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Meet Roshni Misbah, challenging gender stereotype via bike riding
Only Kashmir | Aqib Rangreze | 26 March 2017
Undoubtedly, we are inhabitants of a society where most of the families are conservative and prefer sons over their daughters. They believe that only sons can bring home laurels and girls are meant to just learn the daily family chaos and to get married at a tender age.
In Kashmir too, if you are a girl, you have to follow certain rules and regulations set by society so that family’s honor doesn’t get maligned. The situation gets more complicated when you are from a conservative Muslim family. But Delhi’s Roshni Misbah also known as ‘Hijabi Biker’ breaks all these stereotypes and rides past those with a message that daughters too can make their parents feel proud in different aspects of life. Roshni, who is trending on social media these days, while taking to this correspondent, says that she doesn’t break rules but she loves to break every single stereotype.
Roshni has a special message for Kashmiri girls as well and urges them to continue pursuing their dreams. “You can follow your dreams, your culture and your faith at the same time and fulfill your passions” she reverberated adding “parents must support their children as their support will lead them to success someday, Inshallah”.
Roshni Misbah is gaining a celebrity status in and around Delhi. Donned in a leather jacket, high heeled boots, and head covered in Hijab under the helmet, when Roshni rides on the streets of Delhi people mostly students, wave at her and she waves back in reply. Roshni is a student of Arab Islamic Culture at Jamia Milia Islamia University, New Delhi and when she enters into the college premise, onlookers, mostly girls, gape at her and wave their hands with amazement. Unlike other girls, Roshni doesn’t like to ride scooters and she is biking, breaking the stereotype ‘bikes are meant for boys only’. “Motorcycles do not discriminate. My bike doesn’t know my gender. It only knows that a person is riding it, irrespective of the gender,” she says.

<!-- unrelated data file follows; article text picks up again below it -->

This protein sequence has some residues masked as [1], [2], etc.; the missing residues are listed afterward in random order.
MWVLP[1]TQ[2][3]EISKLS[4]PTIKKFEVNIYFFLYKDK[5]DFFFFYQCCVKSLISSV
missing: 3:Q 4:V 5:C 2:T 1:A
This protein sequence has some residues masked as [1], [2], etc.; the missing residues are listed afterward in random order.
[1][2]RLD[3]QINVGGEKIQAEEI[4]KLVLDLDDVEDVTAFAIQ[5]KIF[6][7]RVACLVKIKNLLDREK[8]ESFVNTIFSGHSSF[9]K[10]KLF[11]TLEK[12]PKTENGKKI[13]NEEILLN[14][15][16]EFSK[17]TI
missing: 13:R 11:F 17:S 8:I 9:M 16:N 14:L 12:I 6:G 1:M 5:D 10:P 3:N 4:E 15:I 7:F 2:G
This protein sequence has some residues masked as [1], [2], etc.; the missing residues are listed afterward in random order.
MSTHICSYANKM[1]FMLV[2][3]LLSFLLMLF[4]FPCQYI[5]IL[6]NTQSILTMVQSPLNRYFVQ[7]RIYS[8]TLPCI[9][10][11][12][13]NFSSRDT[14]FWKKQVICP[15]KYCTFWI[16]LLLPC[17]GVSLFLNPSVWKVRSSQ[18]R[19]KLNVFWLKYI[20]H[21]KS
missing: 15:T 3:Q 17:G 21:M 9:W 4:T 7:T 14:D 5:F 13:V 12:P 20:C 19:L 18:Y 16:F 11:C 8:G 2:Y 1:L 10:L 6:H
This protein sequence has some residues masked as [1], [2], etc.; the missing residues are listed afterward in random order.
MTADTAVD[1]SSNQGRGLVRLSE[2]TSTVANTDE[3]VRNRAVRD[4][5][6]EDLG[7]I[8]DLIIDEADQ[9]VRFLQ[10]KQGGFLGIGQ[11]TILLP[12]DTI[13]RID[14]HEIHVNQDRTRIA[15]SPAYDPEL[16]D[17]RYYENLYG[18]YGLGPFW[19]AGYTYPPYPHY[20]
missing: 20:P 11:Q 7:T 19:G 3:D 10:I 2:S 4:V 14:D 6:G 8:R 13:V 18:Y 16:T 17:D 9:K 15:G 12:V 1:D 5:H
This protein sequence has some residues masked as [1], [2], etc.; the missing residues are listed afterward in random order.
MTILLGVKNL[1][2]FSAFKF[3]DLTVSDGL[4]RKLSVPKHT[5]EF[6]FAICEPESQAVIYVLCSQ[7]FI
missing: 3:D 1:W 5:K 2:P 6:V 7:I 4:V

Currently, she possesses a Honda CBR 250 cc, Royal Enfield 500, and a Suzuki intruder 1800. The 22-year-old girl rode her first bike when she was only in ninth standard. She started to learn the bike riding from her father’s and a friend’s bikes for years until she gained a lot of experience and confidence. She bought her first bike, Bajaj Avengers Cruiser 220 once she got her admission in Jamia. She doesn’t belong to any rich and well-off family who would give her pocket money for anything she wants to buy. She did a many part time jobs to save her money to pay over half the cost of her first bike.
QHer parents have always been supporting her, though they got to hear many things on letting their daughter drive on roads from their relatives and all others who knew them. But Roshni doesn’t give a tinker’s damn to such things. “When my family is supportive I don’t think I need to care about society. Even in the times of Prophet, women were encouraged to ride camels. So riding a motorcycle is nothing that should be taken negative,” says Misbah in one breath.
For Roshni, religion or her wearing Hijab is no hurdle for her what she does. And people keep questioning her religion, which is something she doesn’t get in. “Hijab is a part of my life, my culture, a part of me. I practice my faith for myself, for Allah. And it’s my choice to wear Hijab. I pray five times a day, I practice my religion. But that doesn’t stop me from riding a bike. Hijab is part of my faith and culture. So hijab can never be a hurdle to anything” said 22-year-old Arab Studies student of Jamia Milia Islamia University. She is also part of many biking groups in Delhi like Wind Chasers, Royal Enfield Riders, Bikerni, Bajaj Avenger Club, TAG and she often takes part in many social awareness campaigns to raise awareness on safe biking and participates in ‘cause ridings’ and NGO ridings as well.
Many girls from Jamia approach to her and want to learn biking from her. She wants to continue and train herself so well so that she can get into Superbike Racing. “I want to get onto the tracks and get into the superbike racing.”
Misbah says that she bought her first bike so that she could easily travel to her university but later people started taking her as an inspiration and she is proud to break all the stereotypes which India has embraced from centuries. She says that people have given her the name ‘hijabi biker’ and she would love to hear only ‘biker’ from them. “People have tagged me as a Hijabi biker I never said I am one. Hijab is a part of my life and I don’t want anyone to merge my bike riding with hijab together”, says Roshni.
Roshni Misbah, Honda CBR 250 cc, Royal Enfield 500, girls, stereotype, Jamia Milia Islamia University, Kashmir,